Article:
|Photo: Victoria Will
Back in the day when soft denim jeans weren’t really available to buy – but for an occasional pair of stone-washed (read: $$$) or recycled denim (ditto) – a worn pair of jeans was a coveted and beloved item. (Say, beloved with three syllables, please.)
I once listened to famed costume designer Anthea Sylbert whose brilliant eye informed “Rosemary’s Baby,” “Chinatown,” “Shampoo,” to name a few, proudly explain in detail, the great lengths she’d gone to stone-wash by hand herself a pair of jeans for, I can’t remember whether it was Warren Beatty or Goldie Hawn’s character in “Shampoo,” so the blue jeans would look as if they belonged to the character. Translation: hard worn, form-fitting, and definitely not just off the rack!
Sort of like a pair of cowboy boots, blue jeans had to be “worn in,” the material softened from a quick run down the subway steps to catch a train; the subway ride itself; a long run through the airport to catch a plane before the gate closed (in the days when you could run down an airport to catch a plane); nights spent watching the waves on a beach; long drives home at 2 a.m. when no one in their right mind should be on the road. The thread-bare look was earned and the holes were a badge of honor.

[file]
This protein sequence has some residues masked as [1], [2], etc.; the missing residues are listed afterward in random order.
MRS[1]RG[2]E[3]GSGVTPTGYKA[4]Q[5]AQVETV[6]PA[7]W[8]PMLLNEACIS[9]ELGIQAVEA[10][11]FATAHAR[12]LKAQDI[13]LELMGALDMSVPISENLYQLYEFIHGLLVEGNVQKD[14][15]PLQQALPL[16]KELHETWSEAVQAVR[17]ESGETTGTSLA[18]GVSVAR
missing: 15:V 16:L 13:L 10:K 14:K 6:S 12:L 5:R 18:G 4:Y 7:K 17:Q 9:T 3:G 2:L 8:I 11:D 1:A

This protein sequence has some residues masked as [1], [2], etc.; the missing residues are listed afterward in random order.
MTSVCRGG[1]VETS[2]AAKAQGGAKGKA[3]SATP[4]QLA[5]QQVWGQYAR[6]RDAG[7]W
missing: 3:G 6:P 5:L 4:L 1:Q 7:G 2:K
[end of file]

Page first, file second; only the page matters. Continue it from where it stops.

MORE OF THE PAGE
But there was always that day when your favorite pair of jeans sported a hole in a place where there wasn’t supposed to be one, a little too high up on your inner thigh. And then what? It was too hard to throw them away. Jeans aren’t just about jeans, they’re about all the things you did when you wore the jeans. Throw them away? Not happening! Hopefully, it was almost summer and the hole wasn’t too high up on your thigh, or even if it was! Cut-offs.
I needed a new pair of shorts, anyway...
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